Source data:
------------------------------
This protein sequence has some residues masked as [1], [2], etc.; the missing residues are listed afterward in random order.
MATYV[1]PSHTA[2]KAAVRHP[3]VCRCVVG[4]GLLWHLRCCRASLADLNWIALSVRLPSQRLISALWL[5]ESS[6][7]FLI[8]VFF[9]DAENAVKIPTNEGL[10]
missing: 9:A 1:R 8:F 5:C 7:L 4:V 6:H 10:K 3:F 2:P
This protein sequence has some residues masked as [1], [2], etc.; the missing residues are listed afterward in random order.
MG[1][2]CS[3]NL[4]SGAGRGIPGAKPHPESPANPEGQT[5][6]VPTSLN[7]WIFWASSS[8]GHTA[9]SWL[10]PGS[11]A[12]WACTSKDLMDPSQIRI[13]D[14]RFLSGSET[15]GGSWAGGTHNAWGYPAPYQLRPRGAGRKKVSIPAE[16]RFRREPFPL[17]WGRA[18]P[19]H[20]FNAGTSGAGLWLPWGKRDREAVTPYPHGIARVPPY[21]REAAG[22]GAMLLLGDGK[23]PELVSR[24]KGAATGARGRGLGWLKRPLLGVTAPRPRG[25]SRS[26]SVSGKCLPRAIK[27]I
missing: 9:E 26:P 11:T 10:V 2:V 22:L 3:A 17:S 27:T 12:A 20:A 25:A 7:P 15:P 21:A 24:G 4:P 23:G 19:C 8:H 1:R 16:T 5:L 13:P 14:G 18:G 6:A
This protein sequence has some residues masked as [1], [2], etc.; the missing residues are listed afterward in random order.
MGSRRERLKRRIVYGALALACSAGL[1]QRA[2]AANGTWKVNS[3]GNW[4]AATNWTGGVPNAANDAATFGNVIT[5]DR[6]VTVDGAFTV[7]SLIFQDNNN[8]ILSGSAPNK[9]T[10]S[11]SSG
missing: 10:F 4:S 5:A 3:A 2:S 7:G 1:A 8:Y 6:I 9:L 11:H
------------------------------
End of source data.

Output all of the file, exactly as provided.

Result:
This protein sequence has some residues masked as [1], [2], etc.; the missing residues are listed afterward in random order.
MATYV[1]PSHTA[2]KAAVRHP[3]VCRCVVG[4]GLLWHLRCCRASLADLNWIALSVRLPSQRLISALWL[5]ESS[6][7]FLI[8]VFF[9]DAENAVKIPTNEGL[10]
missing: 9:A 1:R 8:F 5:C 7:L 4:V 6:H 10:K 3:F 2:P
This protein sequence has some residues masked as [1], [2], etc.; the missing residues are listed afterward in random order.
MG[1][2]CS[3]NL[4]SGAGRGIPGAKPHPESPANPEGQT[5][6]VPTSLN[7]WIFWASSS[8]GHTA[9]SWL[10]PGS[11]A[12]WACTSKDLMDPSQIRI[13]D[14]RFLSGSET[15]GGSWAGGTHNAWGYPAPYQLRPRGAGRKKVSIPAE[16]RFRREPFPL[17]WGRA[18]P[19]H[20]FNAGTSGAGLWLPWGKRDREAVTPYPHGIARVPPY[21]REAAG[22]GAMLLLGDGK[23]PELVSR[24]KGAATGARGRGLGWLKRPLLGVTAPRPRG[25]SRS[26]SVSGKCLPRAIK[27]I
missing: 9:E 26:P 11:T 10:V 2:V 22:L 3:A 17:S 27:T 12:A 20:A 25:A 7:P 15:P 21:A 24:G 4:P 23:G 19:C 8:H 1:R 16:T 5:L 13:P 14:G 18:G 6:A
This protein sequence has some residues masked as [1], [2], etc.; the missing residues are listed afterward in random order.
MGSRRERLKRRIVYGALALACSAGL[1]QRA[2]AANGTWKVNS[3]GNW[4]AATNWTGGVPNAANDAATFGNVIT[5]DR[6]VTVDGAFTV[7]SLIFQDNNN[8]ILSGSAPNK[9]T[10]S[11]SSG
missing: 10:F 4:S 5:A 3:A 2:S 7:G 1:A 8:Y 6:I 9:L 11:H